In view of the foregoing, the dispersion flattened fiber of the present invention has a negative dispersion ranging from −20 to −60 at the wavelength band of about 1.55 μm and also has a dispersion slope much flatter than those of conventional dispersion flattened fibers. In addition, the dispersion flattened fiber can be easily manufactured because of its high flexibility on the diameter.

While the present invention has been described with respect to the particular preferred embodiments, it will be apparent to those skilled in the art that various changes and modifications may be made without departing from the spirit and scope of the invention as defined in the following claims.

Patent Citations
Cited PatentFiling datePublication dateApplicantTitle
US4265515 *Dec 11, 1978May 5, 1981International Telephone And Telegraph CorporationOptical fiber waveguide with effective refractive index profile
US4327965 *Sep 30, 1980May 4, 1982International Standard Electric CorporationSingle mode fibre and method of manufacture
US4372648 *Oct 29, 1980Feb 8, 1983International Standard Electric CorporationOptical fibres
US5942296 *Feb 7, 1997Aug 24, 1999Samsung Electronics Co., Ltd.Optical fiber preform
US6280850 *Jun 25, 1999Aug 28, 2001Samsung Electronics Co., Ltd.Substrate tubes, cladding layers of p2o5 free material, nondiffusing hydroxy groups and cladding layer and core layers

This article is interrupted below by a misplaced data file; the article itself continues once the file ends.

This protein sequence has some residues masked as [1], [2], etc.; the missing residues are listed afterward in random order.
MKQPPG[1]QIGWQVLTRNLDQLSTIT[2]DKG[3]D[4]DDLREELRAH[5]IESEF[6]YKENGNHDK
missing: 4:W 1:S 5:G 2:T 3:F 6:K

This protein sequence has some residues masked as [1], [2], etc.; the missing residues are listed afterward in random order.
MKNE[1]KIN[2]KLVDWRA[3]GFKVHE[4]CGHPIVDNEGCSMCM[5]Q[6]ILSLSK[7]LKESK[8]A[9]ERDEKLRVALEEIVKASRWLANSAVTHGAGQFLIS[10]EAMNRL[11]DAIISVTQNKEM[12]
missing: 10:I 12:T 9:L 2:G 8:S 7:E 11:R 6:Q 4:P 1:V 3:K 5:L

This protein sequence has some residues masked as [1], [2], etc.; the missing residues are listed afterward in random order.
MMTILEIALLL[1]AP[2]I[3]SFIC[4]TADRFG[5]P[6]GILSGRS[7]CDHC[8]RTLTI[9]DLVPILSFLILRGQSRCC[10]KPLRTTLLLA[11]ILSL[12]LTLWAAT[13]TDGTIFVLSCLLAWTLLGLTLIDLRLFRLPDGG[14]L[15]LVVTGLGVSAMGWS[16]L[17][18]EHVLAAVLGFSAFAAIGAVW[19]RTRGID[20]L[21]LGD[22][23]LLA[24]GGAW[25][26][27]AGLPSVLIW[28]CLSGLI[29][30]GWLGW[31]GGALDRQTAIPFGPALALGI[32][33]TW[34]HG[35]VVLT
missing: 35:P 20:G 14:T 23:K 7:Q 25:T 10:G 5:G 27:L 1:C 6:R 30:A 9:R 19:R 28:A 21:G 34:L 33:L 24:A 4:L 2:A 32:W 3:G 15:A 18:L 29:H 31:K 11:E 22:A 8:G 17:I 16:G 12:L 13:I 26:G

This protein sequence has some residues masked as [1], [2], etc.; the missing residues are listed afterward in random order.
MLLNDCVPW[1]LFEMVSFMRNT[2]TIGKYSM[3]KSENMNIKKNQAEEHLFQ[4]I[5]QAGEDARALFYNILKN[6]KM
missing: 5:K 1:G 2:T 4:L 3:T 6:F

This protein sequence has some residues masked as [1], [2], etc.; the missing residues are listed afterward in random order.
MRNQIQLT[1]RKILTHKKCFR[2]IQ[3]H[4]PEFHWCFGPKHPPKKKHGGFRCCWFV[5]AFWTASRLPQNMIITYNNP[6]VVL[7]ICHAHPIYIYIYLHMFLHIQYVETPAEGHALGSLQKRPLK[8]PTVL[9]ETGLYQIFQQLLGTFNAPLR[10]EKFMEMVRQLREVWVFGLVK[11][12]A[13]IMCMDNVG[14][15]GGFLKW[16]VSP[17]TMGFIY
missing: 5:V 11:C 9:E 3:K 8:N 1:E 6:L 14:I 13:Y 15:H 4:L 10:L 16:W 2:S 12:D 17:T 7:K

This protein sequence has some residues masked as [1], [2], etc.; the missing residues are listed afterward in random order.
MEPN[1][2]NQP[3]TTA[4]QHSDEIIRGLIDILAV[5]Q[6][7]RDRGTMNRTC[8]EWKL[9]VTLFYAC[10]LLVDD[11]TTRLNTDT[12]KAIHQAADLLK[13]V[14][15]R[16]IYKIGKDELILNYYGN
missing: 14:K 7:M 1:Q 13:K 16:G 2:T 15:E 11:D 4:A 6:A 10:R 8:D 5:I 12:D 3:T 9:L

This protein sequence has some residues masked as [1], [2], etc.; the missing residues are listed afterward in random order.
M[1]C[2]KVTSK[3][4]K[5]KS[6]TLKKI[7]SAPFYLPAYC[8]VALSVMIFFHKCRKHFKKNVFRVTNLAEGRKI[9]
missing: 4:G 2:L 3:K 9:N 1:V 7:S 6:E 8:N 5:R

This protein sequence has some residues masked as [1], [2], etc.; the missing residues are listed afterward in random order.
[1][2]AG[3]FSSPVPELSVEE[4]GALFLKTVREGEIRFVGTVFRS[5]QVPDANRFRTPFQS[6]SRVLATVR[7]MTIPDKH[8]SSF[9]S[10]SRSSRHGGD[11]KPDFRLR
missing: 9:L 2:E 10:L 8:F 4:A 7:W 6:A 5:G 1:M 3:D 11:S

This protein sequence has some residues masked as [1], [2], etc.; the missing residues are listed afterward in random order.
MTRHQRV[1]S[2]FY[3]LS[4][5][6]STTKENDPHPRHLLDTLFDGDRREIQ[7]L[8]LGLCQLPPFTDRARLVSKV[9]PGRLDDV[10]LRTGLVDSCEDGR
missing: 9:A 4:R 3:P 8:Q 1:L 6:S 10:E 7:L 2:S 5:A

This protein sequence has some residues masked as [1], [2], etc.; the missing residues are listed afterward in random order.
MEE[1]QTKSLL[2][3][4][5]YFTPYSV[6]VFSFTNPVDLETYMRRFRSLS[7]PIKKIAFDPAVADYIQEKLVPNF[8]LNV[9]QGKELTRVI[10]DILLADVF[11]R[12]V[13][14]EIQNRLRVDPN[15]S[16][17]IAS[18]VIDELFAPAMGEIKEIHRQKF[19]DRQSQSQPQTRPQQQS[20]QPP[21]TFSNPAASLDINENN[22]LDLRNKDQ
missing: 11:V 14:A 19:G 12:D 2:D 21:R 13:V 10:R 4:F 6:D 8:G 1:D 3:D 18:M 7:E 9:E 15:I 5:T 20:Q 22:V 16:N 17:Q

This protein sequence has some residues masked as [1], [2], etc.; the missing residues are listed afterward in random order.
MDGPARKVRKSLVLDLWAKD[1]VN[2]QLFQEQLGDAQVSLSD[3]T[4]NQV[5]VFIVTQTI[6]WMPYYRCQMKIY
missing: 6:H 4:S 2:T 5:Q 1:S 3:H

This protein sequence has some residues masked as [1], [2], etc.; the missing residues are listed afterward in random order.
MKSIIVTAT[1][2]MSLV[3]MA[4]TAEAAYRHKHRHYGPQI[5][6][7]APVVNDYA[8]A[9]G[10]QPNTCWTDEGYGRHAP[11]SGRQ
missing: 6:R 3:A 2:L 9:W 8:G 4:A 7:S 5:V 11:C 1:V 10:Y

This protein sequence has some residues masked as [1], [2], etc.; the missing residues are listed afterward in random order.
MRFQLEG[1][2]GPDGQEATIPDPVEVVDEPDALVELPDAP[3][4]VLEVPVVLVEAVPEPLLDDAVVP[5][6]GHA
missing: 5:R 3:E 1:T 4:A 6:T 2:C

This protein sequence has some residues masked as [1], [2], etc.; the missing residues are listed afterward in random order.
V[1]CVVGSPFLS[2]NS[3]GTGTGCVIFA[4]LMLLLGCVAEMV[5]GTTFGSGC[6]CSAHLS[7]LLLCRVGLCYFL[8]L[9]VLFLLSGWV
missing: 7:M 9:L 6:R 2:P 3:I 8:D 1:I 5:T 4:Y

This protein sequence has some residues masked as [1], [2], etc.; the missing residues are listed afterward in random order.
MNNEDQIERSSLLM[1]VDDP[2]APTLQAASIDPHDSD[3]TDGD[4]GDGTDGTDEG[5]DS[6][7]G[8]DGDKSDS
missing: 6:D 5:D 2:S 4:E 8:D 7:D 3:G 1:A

US6317552 *Jul 23, 1998Nov 13, 2001Corning IncorporatedDispersion managed optical waveguide fiber
Referenced by
Citing PatentFiling datePublication dateApplicantTitle
US7620282 *Aug 3, 2007Nov 17, 2009Corning IncorporatedLow bend loss single mode optical fiber
US7623747Nov 6, 2006Nov 24, 2009Draka Comteq B.V.Single mode optical fiber
US7773848Jul 30, 2008Aug 10, 2010Corning IncorporatedLow bend loss single mode optical fiber
US7889960May 6, 2009Feb 15, 2011Draka Comteq B.V.Bend-insensitive single-mode optical fiber
US7899293Sep 4, 2009Mar 1, 2011Draka Comteq, B.V.Single-mode optical fiber
US7903917 *Nov 4, 2009Mar 8, 2011Corning IncorporatedLow bend loss single mode optical fiber
US7995889Nov 19, 2009Aug 9, 2011Draka Comteq, B.V.Single mode optical fiber
US8103143Feb 28, 2011Jan 24, 2012Draka Comteq, B.V.Single-mode optical fiber
US8131125Feb 11, 2011Mar 6, 2012Draka Comteq, B.V.Bend-insensitive single-mode optical fiber
US8145025May 6, 2009Mar 27, 2012Draka Comteq, B.V.Single-mode optical fiber having reduced bending losses
US8145027May 6, 2010Mar 27, 2012Draka Comteq, B.V.Microbend-resistant optical fiber
US8385705Mar 26, 2012Feb 26, 2013Draka Comteq, B.V.Microbend-resistant optical fiber
US8428414Mar 26, 2012Apr 23, 2013Draka Comteq, B.V.Single-mode optical fiber having reduced bending losses
US8837889Aug 3, 2011Sep 16, 2014Draka Comteq, B.V.Single mode optical fiber
Classifications
U.S. Classification385/127, 65/428
International ClassificationC03B8/04, G02B6/00, C03B37/018, G02B6/036
Cooperative ClassificationC03B2203/22, C03B2201/12, G02B6/03688, G02B6/02252, G02B6/02233, C03B2203/36, G02B6/02242, C03B37/01807, G02B6/02261, C03B2201/28, C03B2201/31
European ClassificationG02B6/02M2F4L, G02B6/02M2N, C03B37/018B, G02B6/02M2N4, G02B6/02M2F2, G02B6/036L5
Legal Events
DateCodeEventDescription
Dec 15, 2011FPAYFee payment
Year of fee payment: 8
Dec 13, 2007FPAYFee payment
Year of fee payment: 4